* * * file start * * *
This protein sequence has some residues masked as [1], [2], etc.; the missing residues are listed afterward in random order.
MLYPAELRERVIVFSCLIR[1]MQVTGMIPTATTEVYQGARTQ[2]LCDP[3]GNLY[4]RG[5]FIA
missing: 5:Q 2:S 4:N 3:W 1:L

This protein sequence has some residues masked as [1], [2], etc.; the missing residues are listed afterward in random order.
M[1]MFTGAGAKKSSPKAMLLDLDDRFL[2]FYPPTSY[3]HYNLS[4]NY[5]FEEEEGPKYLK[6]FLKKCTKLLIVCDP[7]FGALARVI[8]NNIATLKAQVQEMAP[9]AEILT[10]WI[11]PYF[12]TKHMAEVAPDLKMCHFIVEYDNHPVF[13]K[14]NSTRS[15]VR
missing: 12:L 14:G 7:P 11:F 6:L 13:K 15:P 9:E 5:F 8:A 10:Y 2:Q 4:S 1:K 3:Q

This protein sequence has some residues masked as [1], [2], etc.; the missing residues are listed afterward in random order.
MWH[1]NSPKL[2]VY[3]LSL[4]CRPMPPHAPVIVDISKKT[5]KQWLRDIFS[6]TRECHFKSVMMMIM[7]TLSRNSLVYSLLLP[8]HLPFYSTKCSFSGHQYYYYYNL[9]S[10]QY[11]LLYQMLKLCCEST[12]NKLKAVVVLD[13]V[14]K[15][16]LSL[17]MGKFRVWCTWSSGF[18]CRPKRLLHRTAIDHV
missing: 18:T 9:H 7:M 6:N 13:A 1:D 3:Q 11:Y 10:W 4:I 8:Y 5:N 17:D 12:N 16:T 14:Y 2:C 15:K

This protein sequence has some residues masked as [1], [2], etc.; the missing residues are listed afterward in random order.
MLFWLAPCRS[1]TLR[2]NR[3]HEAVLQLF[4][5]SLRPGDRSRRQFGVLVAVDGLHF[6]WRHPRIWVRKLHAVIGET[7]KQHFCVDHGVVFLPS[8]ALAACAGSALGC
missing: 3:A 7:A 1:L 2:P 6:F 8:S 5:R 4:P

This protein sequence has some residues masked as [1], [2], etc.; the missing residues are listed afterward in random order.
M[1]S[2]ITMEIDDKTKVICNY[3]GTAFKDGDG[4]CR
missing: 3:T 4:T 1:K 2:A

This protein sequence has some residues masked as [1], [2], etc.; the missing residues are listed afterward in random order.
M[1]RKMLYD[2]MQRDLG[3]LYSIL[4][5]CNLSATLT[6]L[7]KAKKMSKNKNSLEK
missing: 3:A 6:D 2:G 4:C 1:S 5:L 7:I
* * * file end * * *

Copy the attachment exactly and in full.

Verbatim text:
This protein sequence has some residues masked as [1], [2], etc.; the missing residues are listed afterward in random order.
MLYPAELRERVIVFSCLIR[1]MQVTGMIPTATTEVYQGARTQ[2]LCDP[3]GNLY[4]RG[5]FIA
missing: 5:Q 2:S 4:N 3:W 1:L

This protein sequence has some residues masked as [1], [2], etc.; the missing residues are listed afterward in random order.
M[1]MFTGAGAKKSSPKAMLLDLDDRFL[2]FYPPTSY[3]HYNLS[4]NY[5]FEEEEGPKYLK[6]FLKKCTKLLIVCDP[7]FGALARVI[8]NNIATLKAQVQEMAP[9]AEILT[10]WI[11]PYF[12]TKHMAEVAPDLKMCHFIVEYDNHPVF[13]K[14]NSTRS[15]VR
missing: 12:L 14:G 7:P 11:F 6:L 13:K 15:P 9:E 5:F 8:A 10:Y 2:Q 4:S 1:K 3:Q

This protein sequence has some residues masked as [1], [2], etc.; the missing residues are listed afterward in random order.
MWH[1]NSPKL[2]VY[3]LSL[4]CRPMPPHAPVIVDISKKT[5]KQWLRDIFS[6]TRECHFKSVMMMIM[7]TLSRNSLVYSLLLP[8]HLPFYSTKCSFSGHQYYYYYNL[9]S[10]QY[11]LLYQMLKLCCEST[12]NKLKAVVVLD[13]V[14]K[15][16]LSL[17]MGKFRVWCTWSSGF[18]CRPKRLLHRTAIDHV
missing: 18:T 9:H 7:M 6:N 13:A 1:D 3:Q 11:Y 10:W 4:I 8:Y 5:N 17:D 12:N 16:T 14:Y 2:C 15:K

This protein sequence has some residues masked as [1], [2], etc.; the missing residues are listed afterward in random order.
MLFWLAPCRS[1]TLR[2]NR[3]HEAVLQLF[4][5]SLRPGDRSRRQFGVLVAVDGLHF[6]WRHPRIWVRKLHAVIGET[7]KQHFCVDHGVVFLPS[8]ALAACAGSALGC
missing: 3:A 7:A 1:L 2:P 6:F 8:S 5:R 4:P

This protein sequence has some residues masked as [1], [2], etc.; the missing residues are listed afterward in random order.
M[1]S[2]ITMEIDDKTKVICNY[3]GTAFKDGDG[4]CR
missing: 3:T 4:T 1:K 2:A

This protein sequence has some residues masked as [1], [2], etc.; the missing residues are listed afterward in random order.
M[1]RKMLYD[2]MQRDLG[3]LYSIL[4][5]CNLSATLT[6]L[7]KAKKMSKNKNSLEK
missing: 3:A 6:D 2:G 4:C 1:S 5:L 7:I